Gazprom stands behind take or pay on gas contracts

Gazprom says European customers should pay in full for contracted volumes, even if demand is less than that. But market players believe the Russian gas export monopoly will need to change its long term contracts.

Europe depends on Gazprom to satisfy a quarter of its gas needs, but a year of economic downturn now means that consumption has slumped 10%. That means that under the ‘take or pay’ principle, where consumers pay a fine if they don’t take the contracted volumes, European firms currently owe Gazprom about $2.5 billion and rising.

Gazprom is demanding payment in full, with Sergey Chelpanov, Deputy Head of Gazprom Export, arguing that long-term contracts are the key to European energy security.

“There is no reason to think that the new realities we are facing now, will not be incorporated into the structure of these long contracts. But long term contracts, it’s a vital part of the business. If at a wholesale level, at the level of importing large volumes of natural gas into the European Union, there will be no changes in that perspective.”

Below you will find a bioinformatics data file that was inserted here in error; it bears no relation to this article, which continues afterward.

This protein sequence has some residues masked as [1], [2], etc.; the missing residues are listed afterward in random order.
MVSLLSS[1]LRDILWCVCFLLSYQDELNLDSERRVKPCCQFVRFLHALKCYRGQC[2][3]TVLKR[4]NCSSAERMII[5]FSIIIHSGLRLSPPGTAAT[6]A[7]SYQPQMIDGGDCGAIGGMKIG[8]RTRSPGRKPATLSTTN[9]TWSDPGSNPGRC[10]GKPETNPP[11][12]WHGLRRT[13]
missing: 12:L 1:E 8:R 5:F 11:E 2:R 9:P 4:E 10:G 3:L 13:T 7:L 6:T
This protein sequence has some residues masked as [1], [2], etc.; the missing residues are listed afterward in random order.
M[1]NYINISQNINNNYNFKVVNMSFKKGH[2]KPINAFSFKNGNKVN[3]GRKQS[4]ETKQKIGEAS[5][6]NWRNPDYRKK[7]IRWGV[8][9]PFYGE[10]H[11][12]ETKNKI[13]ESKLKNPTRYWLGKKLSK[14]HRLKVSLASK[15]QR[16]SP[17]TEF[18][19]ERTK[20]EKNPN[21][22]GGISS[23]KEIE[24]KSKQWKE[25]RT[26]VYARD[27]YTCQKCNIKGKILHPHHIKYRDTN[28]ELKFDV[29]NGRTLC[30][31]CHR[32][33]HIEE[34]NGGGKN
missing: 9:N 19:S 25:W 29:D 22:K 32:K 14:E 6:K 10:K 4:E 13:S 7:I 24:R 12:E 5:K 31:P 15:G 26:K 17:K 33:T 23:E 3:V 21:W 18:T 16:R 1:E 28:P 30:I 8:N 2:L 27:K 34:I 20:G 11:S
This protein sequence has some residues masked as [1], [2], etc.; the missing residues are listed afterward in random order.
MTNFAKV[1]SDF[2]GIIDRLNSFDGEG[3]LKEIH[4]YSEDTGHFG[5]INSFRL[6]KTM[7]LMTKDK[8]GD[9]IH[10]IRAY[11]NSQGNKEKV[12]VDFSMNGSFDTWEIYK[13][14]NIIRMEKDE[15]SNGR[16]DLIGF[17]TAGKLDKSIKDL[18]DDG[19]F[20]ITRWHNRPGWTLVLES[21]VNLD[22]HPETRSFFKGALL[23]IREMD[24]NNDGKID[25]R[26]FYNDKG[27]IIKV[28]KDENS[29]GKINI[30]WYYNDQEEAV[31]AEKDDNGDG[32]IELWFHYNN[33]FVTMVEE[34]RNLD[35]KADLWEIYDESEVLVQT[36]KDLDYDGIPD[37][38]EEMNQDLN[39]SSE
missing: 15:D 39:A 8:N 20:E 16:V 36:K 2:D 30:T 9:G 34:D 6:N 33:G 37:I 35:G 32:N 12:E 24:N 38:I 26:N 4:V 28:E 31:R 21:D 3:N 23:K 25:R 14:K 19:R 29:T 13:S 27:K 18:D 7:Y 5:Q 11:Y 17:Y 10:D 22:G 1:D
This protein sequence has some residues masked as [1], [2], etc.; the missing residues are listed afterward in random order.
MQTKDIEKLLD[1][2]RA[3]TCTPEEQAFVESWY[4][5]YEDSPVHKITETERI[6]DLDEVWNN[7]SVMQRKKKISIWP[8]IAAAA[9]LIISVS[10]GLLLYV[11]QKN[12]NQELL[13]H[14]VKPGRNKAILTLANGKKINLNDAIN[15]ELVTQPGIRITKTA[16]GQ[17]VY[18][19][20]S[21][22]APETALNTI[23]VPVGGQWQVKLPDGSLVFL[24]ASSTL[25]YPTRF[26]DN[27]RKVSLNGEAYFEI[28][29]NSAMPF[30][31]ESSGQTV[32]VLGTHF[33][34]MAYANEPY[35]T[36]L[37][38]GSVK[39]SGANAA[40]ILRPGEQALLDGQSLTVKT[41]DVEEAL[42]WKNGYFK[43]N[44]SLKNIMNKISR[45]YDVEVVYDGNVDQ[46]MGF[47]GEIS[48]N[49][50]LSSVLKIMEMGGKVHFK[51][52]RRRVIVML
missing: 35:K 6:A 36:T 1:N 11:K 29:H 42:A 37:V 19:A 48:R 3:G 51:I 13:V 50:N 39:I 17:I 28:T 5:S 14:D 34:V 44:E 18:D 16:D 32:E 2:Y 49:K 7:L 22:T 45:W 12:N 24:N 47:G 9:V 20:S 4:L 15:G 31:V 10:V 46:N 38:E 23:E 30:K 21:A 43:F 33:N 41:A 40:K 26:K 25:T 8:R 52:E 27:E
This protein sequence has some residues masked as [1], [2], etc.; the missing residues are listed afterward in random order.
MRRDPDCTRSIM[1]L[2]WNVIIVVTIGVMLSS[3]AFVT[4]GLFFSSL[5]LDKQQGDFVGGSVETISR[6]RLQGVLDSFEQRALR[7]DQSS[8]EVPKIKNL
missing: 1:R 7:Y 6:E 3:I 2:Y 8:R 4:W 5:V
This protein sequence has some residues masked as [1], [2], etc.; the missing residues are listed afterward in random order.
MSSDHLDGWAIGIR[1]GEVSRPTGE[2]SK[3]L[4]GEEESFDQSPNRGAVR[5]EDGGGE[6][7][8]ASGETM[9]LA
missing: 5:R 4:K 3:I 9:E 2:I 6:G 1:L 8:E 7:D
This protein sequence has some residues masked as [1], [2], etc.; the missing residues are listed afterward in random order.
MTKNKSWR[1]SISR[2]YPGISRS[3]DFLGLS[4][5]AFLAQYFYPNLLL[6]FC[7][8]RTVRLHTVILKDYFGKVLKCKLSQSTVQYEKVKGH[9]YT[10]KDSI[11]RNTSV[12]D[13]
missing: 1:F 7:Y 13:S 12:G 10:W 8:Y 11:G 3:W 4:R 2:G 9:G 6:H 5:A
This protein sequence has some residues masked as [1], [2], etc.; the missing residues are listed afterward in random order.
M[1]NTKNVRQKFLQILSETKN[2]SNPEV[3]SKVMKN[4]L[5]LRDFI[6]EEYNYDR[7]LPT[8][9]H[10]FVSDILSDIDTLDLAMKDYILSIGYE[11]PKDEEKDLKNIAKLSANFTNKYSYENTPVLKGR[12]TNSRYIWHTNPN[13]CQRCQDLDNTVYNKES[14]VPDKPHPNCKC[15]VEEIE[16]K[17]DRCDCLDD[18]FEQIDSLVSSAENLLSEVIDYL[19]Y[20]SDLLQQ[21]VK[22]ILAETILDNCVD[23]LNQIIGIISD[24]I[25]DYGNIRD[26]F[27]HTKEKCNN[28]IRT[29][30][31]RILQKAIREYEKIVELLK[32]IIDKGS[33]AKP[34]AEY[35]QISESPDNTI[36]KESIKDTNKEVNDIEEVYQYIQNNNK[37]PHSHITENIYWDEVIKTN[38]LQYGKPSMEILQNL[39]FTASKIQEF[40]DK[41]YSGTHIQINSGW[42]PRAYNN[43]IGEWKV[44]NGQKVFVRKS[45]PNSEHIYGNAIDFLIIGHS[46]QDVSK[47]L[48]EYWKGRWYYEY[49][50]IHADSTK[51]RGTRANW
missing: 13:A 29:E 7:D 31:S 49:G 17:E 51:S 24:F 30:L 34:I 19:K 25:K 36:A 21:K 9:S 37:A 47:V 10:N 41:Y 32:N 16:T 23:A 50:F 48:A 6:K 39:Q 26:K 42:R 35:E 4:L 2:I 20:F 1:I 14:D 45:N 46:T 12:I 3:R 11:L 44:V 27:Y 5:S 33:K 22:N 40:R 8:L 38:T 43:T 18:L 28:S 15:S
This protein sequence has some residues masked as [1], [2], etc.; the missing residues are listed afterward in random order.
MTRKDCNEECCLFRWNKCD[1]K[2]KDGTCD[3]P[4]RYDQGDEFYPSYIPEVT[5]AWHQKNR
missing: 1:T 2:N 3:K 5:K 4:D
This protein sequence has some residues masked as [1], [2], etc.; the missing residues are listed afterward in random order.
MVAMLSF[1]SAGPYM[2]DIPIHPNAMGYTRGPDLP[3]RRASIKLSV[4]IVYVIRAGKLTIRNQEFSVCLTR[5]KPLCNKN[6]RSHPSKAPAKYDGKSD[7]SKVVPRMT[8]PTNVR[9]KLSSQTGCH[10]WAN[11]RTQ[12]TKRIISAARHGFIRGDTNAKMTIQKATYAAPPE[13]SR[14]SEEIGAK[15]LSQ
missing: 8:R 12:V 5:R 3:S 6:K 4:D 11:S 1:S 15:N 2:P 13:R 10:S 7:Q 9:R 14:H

But experts like Aleksander Nazarov from Metropol say the gas giant has slim chances of receiving the payment in full.

“They can insist on anything but, in reality, these fines or these penalties that Gazprom wants from any European customer, they are likely to be cancelled – at least partially.”

Dominique Fach, from Enel points out the rapidly changing nature of the global gas market will leave Gazprom no choice but to become more flexible in its pricing and volume policies.

“The gas market is not only going to be a pipe market. Its also an LNG market. Its also today in the US we have the emergence of shale gas which is very important, it is changing the market in 5 years. So I think the take or pay incident is a small part of the global negotiation which is going to take place on the gas market.”

In a surprise move, Gazprom said this week it plans to increase gas prices for Europe by 20 to 30 dollars in 2010, which is likely to further strain its relations with consumers in the West.